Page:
America Makes

The Pittsburgh Airport Innovation Campus: Condensing and connecting the Additive Manufacturing supply chain

While the additive manufacturing (AM) industry holds great promise, there are certain areas holding us back from realizing our true potential. Chief among them is the scale required to manufacture parts and products profitably.

Take Pittsburgh for example. Within a two-hour driving radius of Pittsburgh we have a robust additive manufacturing supply chain —from powders and printers to post-production finishers and testing facilities; but even this condensed AM cell is nebulous at best. Most areas of the AM world—domestically and internationally—don’t even have the luxury of that proximity.

A recent economic study shows by condensing and connecting the various components of AM, work in progress (WIP) time is reduced from an average of 63 days—under optimal conditions—to 13 days; reducing lost time-to-market and transportation costs, among others, and savings for customers in the reduction of unused inventory. This confirms that if we condense and connect the supply chain to realize efficiencies, cost savings and margins, we will realize the full potential of industry!

The solution to the AM supply chain challenge: The Pittsburgh Airport Innovation Campus.

This “Neighborhood” concept is for a production campus built on the example of the neighborhoods where we live; where borrowing a tool or helping one another with a task is commonplace. The Innovation Production Campus will contain all the elements of the AM supply chain in one concentrated place.

This “Neighborhood” concept is for a production campus built on the example of the neighborhoods where we live; where borrowing a tool or helping one another with a task is commonplace. The Innovation Production Campus will contain all the elements of the AM supply chain in one concentrated place.

Facilitating this example is the Campus’s anchor tenant providing Argon, among other noble gases; and having also invented a method to recycle 95% of the gas. Other neighbors will include an onsite communal supply of powder, a proposition too expensive for most of us in the AM industry to accomplish on our own.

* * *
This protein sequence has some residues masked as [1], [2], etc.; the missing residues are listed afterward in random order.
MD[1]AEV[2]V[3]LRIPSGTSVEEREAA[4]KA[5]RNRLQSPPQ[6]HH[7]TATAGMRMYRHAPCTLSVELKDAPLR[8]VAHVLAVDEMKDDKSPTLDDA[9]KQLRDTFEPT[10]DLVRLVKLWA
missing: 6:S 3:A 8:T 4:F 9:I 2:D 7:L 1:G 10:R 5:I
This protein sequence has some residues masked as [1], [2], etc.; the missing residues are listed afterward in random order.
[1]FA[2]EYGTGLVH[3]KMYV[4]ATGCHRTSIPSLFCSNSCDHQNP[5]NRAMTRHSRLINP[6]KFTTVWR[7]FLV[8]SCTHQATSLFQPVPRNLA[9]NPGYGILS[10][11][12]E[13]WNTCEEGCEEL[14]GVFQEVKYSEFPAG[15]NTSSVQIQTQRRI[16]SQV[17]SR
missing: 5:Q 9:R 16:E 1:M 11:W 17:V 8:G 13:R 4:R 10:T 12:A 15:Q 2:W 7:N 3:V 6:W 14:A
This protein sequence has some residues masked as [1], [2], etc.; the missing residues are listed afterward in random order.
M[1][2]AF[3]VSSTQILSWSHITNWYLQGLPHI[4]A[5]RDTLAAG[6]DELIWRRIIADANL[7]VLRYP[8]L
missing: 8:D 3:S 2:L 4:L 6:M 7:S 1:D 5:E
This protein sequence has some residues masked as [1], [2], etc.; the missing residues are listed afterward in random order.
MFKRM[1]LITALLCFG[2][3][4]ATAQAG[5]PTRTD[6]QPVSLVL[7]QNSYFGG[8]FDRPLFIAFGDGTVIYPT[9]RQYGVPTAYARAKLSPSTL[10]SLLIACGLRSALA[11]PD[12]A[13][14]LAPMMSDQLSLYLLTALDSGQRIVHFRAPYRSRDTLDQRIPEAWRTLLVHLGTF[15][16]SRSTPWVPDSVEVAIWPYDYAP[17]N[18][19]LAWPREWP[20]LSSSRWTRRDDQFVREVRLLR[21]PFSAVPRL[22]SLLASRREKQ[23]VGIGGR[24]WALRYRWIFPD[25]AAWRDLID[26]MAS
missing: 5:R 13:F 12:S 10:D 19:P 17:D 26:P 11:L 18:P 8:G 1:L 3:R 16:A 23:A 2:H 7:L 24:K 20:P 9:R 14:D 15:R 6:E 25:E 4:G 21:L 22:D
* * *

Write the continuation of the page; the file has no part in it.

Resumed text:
Powering the neighborhood is a micro grid fueled by natural gas drilled for and processed right on the property, providing inexpensive energy and resiliency to all the “neighbors.” Pittsburgh International Airport is one of only three airports in the United States that actively drills for natural gas; located atop the Marcellus Shale, the second most abundant resource of natural gas in the U.S. Not only that but the Marcellus sits atop the Utica Shale, predicted to be an even bigger, richer natural gas reserve.

An added benefit of being located on airport property—air service. Whether it’s people or products—the latter being serviced through Qatar Airways world-wide all-cargo service as well as transatlantic flights from London and other underbelly cargo options from PITs numerous domestic carriers—PIT’s passenger and cargo flights can get you, your people and your products anywhere in the world in 24 hours or less.

Pittsburgh is producing world-class workers ready to take their place in the AM industry.

Perhaps more important than the neighborhood concept, the link to the airport, or the energy savings and resiliency, is the workforce development component. Pittsburgh is producing world-class workers ready to take their place in the advanced manufacturing industry. The University of Pittsburgh has a complete end-to-end workforce development strategy to educate and train the “new collar” workforce in the operation and maintenance of the AM industry’s powerful and complex tools. A stone’s throw away, Robert Morris University has developed programs to train engineers and technicians for this growing industry. In addition, just 19 miles down the road from our campus, research and development work in robotics and artificial intelligence at Carnegie Mellon University will also impact and enhance the AM manufacturing supply chain.

Finally, let’s not forget that two of the nation’s premier Advanced Manufacturing institutes, America Makes (The National Additive Manufacturing Innovation Institute), and ARM (Advanced Robotics for Manufacturing) are less than an hour’s drive from our campus. As you can see, the Pittsburgh Airport Innovation Campus will have the people, the parts/products producers, the Argon gas supply and powder storage, the low cost energy, and the location to help the additive manufacturing industry leap-frog into mass production and profitability.

WELCOME TO THE NEIGHBORHOOD!